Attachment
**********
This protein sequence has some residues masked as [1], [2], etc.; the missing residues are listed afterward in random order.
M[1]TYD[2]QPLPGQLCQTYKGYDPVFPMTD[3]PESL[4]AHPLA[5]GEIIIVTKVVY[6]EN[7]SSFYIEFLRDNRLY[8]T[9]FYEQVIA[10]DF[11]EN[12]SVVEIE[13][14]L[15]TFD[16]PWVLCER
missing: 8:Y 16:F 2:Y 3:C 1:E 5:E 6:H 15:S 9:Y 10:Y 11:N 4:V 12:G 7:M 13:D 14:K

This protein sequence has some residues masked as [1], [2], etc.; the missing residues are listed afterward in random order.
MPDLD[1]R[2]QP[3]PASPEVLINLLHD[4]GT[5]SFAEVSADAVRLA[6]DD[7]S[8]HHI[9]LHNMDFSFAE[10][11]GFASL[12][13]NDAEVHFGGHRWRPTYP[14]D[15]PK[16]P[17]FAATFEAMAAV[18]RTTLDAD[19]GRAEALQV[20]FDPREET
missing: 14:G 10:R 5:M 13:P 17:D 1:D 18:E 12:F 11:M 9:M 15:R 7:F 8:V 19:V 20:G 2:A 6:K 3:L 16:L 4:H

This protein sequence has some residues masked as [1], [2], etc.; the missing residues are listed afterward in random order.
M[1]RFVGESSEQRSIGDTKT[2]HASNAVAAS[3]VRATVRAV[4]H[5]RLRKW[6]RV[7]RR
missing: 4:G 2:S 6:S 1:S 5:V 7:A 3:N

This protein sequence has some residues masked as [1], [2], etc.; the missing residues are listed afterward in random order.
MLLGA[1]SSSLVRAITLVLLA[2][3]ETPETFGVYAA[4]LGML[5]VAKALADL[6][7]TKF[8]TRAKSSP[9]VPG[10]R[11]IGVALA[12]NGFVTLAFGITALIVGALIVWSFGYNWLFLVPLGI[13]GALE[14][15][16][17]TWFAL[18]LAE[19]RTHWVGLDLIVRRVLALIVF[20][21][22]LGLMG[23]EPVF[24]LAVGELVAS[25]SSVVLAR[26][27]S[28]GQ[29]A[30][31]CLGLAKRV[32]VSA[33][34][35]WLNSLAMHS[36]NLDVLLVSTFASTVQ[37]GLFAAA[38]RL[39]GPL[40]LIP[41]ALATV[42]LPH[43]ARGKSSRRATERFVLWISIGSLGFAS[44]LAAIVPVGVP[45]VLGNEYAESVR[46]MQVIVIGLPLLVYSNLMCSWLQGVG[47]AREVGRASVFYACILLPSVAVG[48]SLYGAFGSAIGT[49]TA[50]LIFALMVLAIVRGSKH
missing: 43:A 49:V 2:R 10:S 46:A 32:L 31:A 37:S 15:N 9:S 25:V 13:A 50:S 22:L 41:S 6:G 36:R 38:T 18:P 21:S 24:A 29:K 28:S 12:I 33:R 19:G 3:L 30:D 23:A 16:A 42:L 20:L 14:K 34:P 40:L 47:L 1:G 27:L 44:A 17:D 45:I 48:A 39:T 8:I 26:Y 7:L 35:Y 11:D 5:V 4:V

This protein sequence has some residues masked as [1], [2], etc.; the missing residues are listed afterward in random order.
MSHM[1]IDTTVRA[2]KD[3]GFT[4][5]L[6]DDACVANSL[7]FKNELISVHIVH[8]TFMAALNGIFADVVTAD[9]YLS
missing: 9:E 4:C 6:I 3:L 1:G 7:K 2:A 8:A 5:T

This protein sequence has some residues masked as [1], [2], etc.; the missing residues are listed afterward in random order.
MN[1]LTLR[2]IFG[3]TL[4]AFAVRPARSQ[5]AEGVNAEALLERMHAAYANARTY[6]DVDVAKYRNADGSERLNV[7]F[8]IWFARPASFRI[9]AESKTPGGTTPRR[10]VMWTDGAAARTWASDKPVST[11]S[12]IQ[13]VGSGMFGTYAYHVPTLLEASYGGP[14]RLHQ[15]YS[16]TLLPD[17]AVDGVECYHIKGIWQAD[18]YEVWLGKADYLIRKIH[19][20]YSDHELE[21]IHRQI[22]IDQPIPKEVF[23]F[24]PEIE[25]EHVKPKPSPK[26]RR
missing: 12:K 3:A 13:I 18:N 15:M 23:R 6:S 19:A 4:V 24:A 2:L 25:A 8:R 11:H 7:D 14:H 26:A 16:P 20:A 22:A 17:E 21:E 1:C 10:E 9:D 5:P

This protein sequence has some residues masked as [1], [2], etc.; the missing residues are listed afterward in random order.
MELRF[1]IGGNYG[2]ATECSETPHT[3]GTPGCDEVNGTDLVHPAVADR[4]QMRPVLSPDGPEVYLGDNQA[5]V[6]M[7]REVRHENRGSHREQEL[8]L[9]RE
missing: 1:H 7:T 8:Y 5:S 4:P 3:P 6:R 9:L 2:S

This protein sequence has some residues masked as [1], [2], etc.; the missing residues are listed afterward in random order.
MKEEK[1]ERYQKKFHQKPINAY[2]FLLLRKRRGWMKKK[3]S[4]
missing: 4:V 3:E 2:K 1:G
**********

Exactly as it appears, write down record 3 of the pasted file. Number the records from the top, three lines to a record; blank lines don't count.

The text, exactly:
This protein sequence has some residues masked as [1], [2], etc.; the missing residues are listed afterward in random order.
M[1]RFVGESSEQRSIGDTKT[2]HASNAVAAS[3]VRATVRAV[4]H[5]RLRKW[6]RV[7]RR
missing: 4:G 2:S 6:S 1:S 5:V 7:A 3:N